Top Religion News Stories of the Decade, in alphabetical order
Noteworthy deaths in the area of religion include Eugene Peterson, Elie Wiesel, Huston Smith, Sun Myung Moon, Charles Colson, Mohammed Ali, Andrae Crouch, Mother Angelica, Tim LaHaye, Billy Graham, James Cone, Andrew Greeley, Robert Schuller, Rachel Held Evans, Phyllis Tickle, and Aretha Franklin as well as son of popular pastor Rick Warren whose death by suicide helped bring attention to depression.
Evangelicals (especially white Evangelicals and Pentecostals) have embraced Donald Trump and provided most of the members of Trump’s circle of religious advisors, led by Paula White, Robert Jeffress, Franklin Graham, and Jerry Falwell Jr. They have supported his choice of federal judges, his opposition to abortion and homosexuality, and his preference for Israel in of Middle East policy (driven by their end-of-the-world theology).
Pope Francis (Jorge Mario Bergoglio of Argentina) was elected pope of the Roman Catholic Church in 2013 and has consistently made headlines around the world as an advocate for the poor, marginalized, and the disenfranchised. He is the first non-European pope since the 8th century. Francis visited the United States in 2016 and has been a very popular but controversial leader of the Catholic Church.
Homosexuality took center stage of the moral and political battlefield with Supreme Court approval of gay marriage and dramatic shifts in public opinion (plus an openly gay man running for the Democratic nomination for president). But it remains at the center of church and state legal issues with the Federal Courts showing sympathy when religious people claim “religious liberty” as a rational for refusing certain dealings with homosexuality. The issue appears poised to split the United Methodist Church.
Nones became a thing—a new sociology category for religious people, especially prominent among the young, signifying no religious affiliation or preference. This trend, plus the sexual abuse scandals and the Christian attachment to Trump, helped push Christianity into statistical decline. These factors have generated significant scholarly and popular attention.
The Sermon of the decade was preached by the presiding bishop of the Episcopal Church of America, the Rev Michael Curry. It was delivered to an estimated world wide television audience of two billion people who tuned to watch the British royal wedding of British Prince Harry and American Meghan Markke. His subject was “The Power of Love” and was certainly the most heard sermon in the history of Christianity.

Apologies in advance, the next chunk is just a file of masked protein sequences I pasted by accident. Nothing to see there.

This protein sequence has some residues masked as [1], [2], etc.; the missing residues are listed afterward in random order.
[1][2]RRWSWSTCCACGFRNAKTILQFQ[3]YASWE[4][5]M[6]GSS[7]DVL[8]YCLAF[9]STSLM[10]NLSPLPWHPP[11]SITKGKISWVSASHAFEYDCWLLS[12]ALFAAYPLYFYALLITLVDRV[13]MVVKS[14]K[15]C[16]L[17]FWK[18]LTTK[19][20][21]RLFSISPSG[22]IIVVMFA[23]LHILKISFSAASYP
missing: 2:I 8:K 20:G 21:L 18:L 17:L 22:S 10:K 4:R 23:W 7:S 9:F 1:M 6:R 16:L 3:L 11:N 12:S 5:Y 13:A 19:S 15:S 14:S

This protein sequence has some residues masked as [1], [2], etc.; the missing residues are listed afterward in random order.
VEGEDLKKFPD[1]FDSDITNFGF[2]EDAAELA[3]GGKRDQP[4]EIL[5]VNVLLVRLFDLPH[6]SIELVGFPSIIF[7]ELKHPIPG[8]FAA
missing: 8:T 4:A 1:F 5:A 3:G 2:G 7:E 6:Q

Sexual abuse dominated the decade, especially for the Roman Catholic Church in America which suffered accusations, investigations, and revelations throughout the decade. It brought down in disgrace many powerful churchmen. A second wave of accusations and histories targeted Southern Baptists was revealed through the journalism of the “Houston Chronicle”.
Violence in religious spaces increased dramatically with highly publicized episodes during worship in Charleston, Sutherland Spring and Ft Worth, Texas, Pittsburgh, New Jersey, and New York. Jews and blacks, especially, were targeted with many killed and injured. The violence, part of a wider epidemic of gun violence, raised the issues of gun regulation and armed security in schools and churches.
And in my personal journey through the decade, I was blessed to imagine, organize, and attend ten National Festivals of Young Preachers. More than 800 different Young Preachers gathered in Louisville, Atlanta, Indianapolis, Dallas, and/or Lexington each January from 2020 to 2019 to celebrate the call to gospel preaching. Thanks to the Lilly Endowment, and many donors, deans, professors, pastors, friends, vendors, volunteers, and outstanding model preachers (including the aforementioned Michael Curry) for these extraordinary and ecumenical gatherings.